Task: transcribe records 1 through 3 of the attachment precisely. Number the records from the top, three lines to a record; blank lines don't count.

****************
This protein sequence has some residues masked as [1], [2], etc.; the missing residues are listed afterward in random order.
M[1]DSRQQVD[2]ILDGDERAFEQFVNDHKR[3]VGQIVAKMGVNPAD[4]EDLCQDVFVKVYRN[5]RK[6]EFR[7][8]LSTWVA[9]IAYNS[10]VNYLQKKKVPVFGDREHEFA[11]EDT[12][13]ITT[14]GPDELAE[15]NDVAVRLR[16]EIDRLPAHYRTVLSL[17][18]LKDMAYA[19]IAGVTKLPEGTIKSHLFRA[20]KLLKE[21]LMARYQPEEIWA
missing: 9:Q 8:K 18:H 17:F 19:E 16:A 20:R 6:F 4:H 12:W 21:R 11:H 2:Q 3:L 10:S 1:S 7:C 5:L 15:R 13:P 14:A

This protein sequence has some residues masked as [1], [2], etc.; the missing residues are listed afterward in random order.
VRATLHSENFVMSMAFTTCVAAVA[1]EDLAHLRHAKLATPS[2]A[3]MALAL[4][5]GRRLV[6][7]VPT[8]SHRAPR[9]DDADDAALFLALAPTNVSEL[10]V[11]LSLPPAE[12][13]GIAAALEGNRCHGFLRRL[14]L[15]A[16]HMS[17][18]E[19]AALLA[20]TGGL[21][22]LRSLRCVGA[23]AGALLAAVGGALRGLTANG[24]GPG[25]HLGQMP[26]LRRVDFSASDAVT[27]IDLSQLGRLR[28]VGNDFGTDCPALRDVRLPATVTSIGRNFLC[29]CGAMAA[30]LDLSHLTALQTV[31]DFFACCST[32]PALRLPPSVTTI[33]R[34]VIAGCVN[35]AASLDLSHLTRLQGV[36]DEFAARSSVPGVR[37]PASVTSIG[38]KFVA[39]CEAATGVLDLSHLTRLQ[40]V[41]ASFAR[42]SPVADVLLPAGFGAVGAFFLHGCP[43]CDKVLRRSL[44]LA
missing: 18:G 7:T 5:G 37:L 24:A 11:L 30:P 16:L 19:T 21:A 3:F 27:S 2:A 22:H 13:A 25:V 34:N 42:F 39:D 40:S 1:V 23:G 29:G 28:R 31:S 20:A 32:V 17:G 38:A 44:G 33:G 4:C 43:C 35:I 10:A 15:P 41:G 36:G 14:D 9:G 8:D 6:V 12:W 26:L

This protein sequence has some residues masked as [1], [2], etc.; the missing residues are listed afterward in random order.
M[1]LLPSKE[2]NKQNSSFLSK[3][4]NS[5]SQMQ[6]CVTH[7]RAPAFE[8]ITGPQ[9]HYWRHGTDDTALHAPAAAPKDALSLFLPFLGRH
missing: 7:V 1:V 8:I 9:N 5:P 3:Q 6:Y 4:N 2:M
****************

This protein sequence has some residues masked as [1], [2], etc.; the missing residues are listed afterward in random order.
M[1]DSRQQVD[2]ILDGDERAFEQFVNDHKR[3]VGQIVAKMGVNPAD[4]EDLCQDVFVKVYRN[5]RK[6]EFR[7][8]LSTWVA[9]IAYNS[10]VNYLQKKKVPVFGDREHEFA[11]EDT[12][13]ITT[14]GPDELAE[15]NDVAVRLR[16]EIDRLPAHYRTVLSL[17][18]LKDMAYA[19]IAGVTKLPEGTIKSHLFRA[20]KLLKE[21]LMARYQPEEIWA
missing: 9:Q 8:K 18:H 17:F 19:E 16:A 20:R 6:F 4:H 12:W 21:R 11:H 2:Q 3:L 10:S 1:S 7:C 5:L 15:R 13:P 14:A

This protein sequence has some residues masked as [1], [2], etc.; the missing residues are listed afterward in random order.
VRATLHSENFVMSMAFTTCVAAVA[1]EDLAHLRHAKLATPS[2]A[3]MALAL[4][5]GRRLV[6][7]VPT[8]SHRAPR[9]DDADDAALFLALAPTNVSEL[10]V[11]LSLPPAE[12][13]GIAAALEGNRCHGFLRRL[14]L[15]A[16]HMS[17][18]E[19]AALLA[20]TGGL[21][22]LRSLRCVGA[23]AGALLAAVGGALRGLTANG[24]GPG[25]HLGQMP[26]LRRVDFSASDAVT[27]IDLSQLGRLR[28]VGNDFGTDCPALRDVRLPATVTSIGRNFLC[29]CGAMAA[30]LDLSHLTALQTV[31]DFFACCST[32]PALRLPPSVTTI[33]R[34]VIAGCVN[35]AASLDLSHLTRLQGV[36]DEFAARSSVPGVR[37]PASVTSIG[38]KFVA[39]CEAATGVLDLSHLTRLQ[40]V[41]ASFAR[42]SPVADVLLPAGFGAVGAFFLHGCP[43]CDKVLRRSL[44]LA
missing: 18:G 7:T 5:G 37:L 24:A 11:L 30:P 16:L 19:T 21:A 3:F 27:S 2:A 22:H 13:A 25:V 34:N 42:F 39:D 40:S 1:V 23:G 29:G 28:R 31:S 20:A 32:V 17:G 38:A 44:G 33:G 4:C 43:C 35:I 10:A 15:P 41:G 36:G 14:D 9:G 8:D 6:V 12:W 26:L

This protein sequence has some residues masked as [1], [2], etc.; the missing residues are listed afterward in random order.
M[1]LLPSKE[2]NKQNSSFLSK[3][4]NS[5]SQMQ[6]CVTH[7]RAPAFE[8]ITGPQ[9]HYWRHGTDDTALHAPAAAPKDALSLFLPFLGRH
missing: 7:V 1:V 8:I 9:N 5:P 3:Q 6:Y 4:N 2:M